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New Owner of Former Pittsburgh Hilton Outlines Reorganization Plans

By Mark Belko, Pittsburgh Post-GazetteMcClatchy-Tribune Regional News

Oct. 07, 2010--A Tampa cardiologist and owner of the former Hilton Pittsburgh filed a formal plan Wednesday to rescue the Downtown hotel from bankruptcy and fully repay creditors over time.

The reorganization plan filed by Shubh Hotels Pittsburgh and Pittsburgh Grand LLC, an affiliate of Dr. Kiran C. Patel, also would reposition the hotel as a Wyndham Grand, the luxury brand of Wyndham Hotels & Resorts, after 51 years as a Hilton.

Under the plan, the new ownership under Dr. Patel would post $8 million in letters of credit to pay off creditors if hotel revenues are not sufficient to do so.

However, BlackRock Financial Management Inc., the lender who foreclosed against Shubh on Sept. 3, cast a skeptical eye on Dr. Patel in papers filed Wednesday.

It argued that Dr. Patel was an "insider" at the financially troubled hotel long before Shubh filed for bankruptcy Sept. 7, and that he exercised "control directly or indirectly" over operations at the former Hilton.

The reorganization plan and other filings came on the eve of a hearing today in U.S. Bankruptcy Court on a bid by BlackRock to get approval to foreclose on the hotel property, an action that was delayed when Shubh filed for bankruptcy.

Under the reorganization plan, secured creditors, with claims totaling more than $800,000, including taxing bodies, would be paid in full from hotel revenues over a period of 36 months.

Most priority claims would be paid from the same source over the same period of time. The plan is less precise about $4.1 million in general unsecured claims, saying they would be paid off in quarterly installments over a "period of time," to be determined by the total number of allowed claims in the class.

Most creditors are contractors, vendors, unions, and taxing bodies that have not been paid by the hotel.

The plan states that payments would come from hotel revenues backed by $8 million in letters of credit procured by Pittsburgh Grand. It estimates that the hotel should generate almost $30 million in cash flow over five years, more than enough to make the payments.

The letters of credit would kick in if the hotel fails to reach at least 85 percent of projected cash flow in any quarter.

David Lampl, an attorney who represents the unsecured creditors committee, said he anticipates entering negotiations with the new ownership over the timing of payments to creditors.

Under the plan, Dr. Patel would continue to make payments on the $49.6 million mortgage held by BlackRock. David Rudov, attorney for Shubh and Pittsburgh Grand, said Shubh is now fully owned by Dr. Patel, based on a transfer that occurred last month. Atul Bisaria, the former owner, is no longer involved, he said.

The new owner is hoping to get approval from the court today on a deal with Wyndham to become the hotel franchise. With the change, Dr. Patel is pledging to finish an exterior addition that has been stalled for nearly 18 months and to add conference space, an indoor pool, a luxury spa and new restaurant and retail space.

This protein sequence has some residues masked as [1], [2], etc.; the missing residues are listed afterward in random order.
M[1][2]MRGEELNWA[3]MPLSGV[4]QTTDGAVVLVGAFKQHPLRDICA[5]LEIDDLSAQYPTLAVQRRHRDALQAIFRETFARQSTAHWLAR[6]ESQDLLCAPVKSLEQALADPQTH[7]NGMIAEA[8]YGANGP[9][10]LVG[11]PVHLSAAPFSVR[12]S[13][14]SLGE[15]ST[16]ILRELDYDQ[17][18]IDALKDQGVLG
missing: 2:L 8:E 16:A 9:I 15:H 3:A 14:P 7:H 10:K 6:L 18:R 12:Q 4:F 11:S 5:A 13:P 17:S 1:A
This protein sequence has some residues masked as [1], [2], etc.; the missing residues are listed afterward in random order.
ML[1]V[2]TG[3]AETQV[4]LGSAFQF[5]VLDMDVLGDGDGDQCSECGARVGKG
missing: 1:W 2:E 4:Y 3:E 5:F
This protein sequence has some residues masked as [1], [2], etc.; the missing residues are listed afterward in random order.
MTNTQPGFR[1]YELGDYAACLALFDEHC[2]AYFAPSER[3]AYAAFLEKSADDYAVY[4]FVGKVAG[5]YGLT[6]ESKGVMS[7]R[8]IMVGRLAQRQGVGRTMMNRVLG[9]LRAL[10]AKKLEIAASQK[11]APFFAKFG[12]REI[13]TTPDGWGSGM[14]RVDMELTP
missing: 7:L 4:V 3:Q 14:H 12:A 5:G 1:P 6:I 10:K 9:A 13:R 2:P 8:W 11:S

He will provide a $4 million completion bond to ensure that the work is done, the plan stated.

But in a filing intended to boost its case for foreclosure, BlackRock painted Dr. Patel as anything but a white knight. It argued that the cardiologist, through Tampa Hospitality Management LLC, was involved in managing the hotel in 2009.

It also said that other "Patel affiliates," such as the Fuel Group, Black Diamond Hospitality and its CEO Jai Lalwani, "exercised some type of management" over the hotel during its troubles.

Dr. Patel, in a written response to questions by BlackRock, said Tampa Hospitality operated the hotel for three weeks in 2009 after the hotel's accounts were garnisheed by creditors. During that time, he said he loaned money to fund payroll and operating expenses.

He also said he has made loans to firms controlled by Mr. Lalwani in the past, but stated he is not chairman of the board of Black Diamond, as he is listed on its website.

BlackRock also charged that "Patel managers" made a $20,000 charity contribution last summer to Touch Heaven Ministries headed by Frank Amedia, who currently serves as the hotel's asset manager.

Mr. Amedia said the donation came before he was involved in the hotel and was used for relief work Touch Heaven is doing in Haiti. He said the hotel knew of the work through Mr. Lalwani. He said Dr. Patel had nothing to do with it.

"This is mudslinging of the lowest degree," Mr. Amedia said of the BlackRock filing. "It's contemptible."

BlackRock also stated the ownership transfer from Mr. Bisaria to Dr. Patel was unauthorized and was designed to circumvent court and lender approval and stop the foreclosure. Shubh attorney Jonathan Kamin said the change was required by Wyndham.

"The transfer was done in order to facilitate the reflagging of the hotel and to put the hotel ownership firmly in the hands of a strong capital partner," he said.

Mark Belko: or 412-263-1262.


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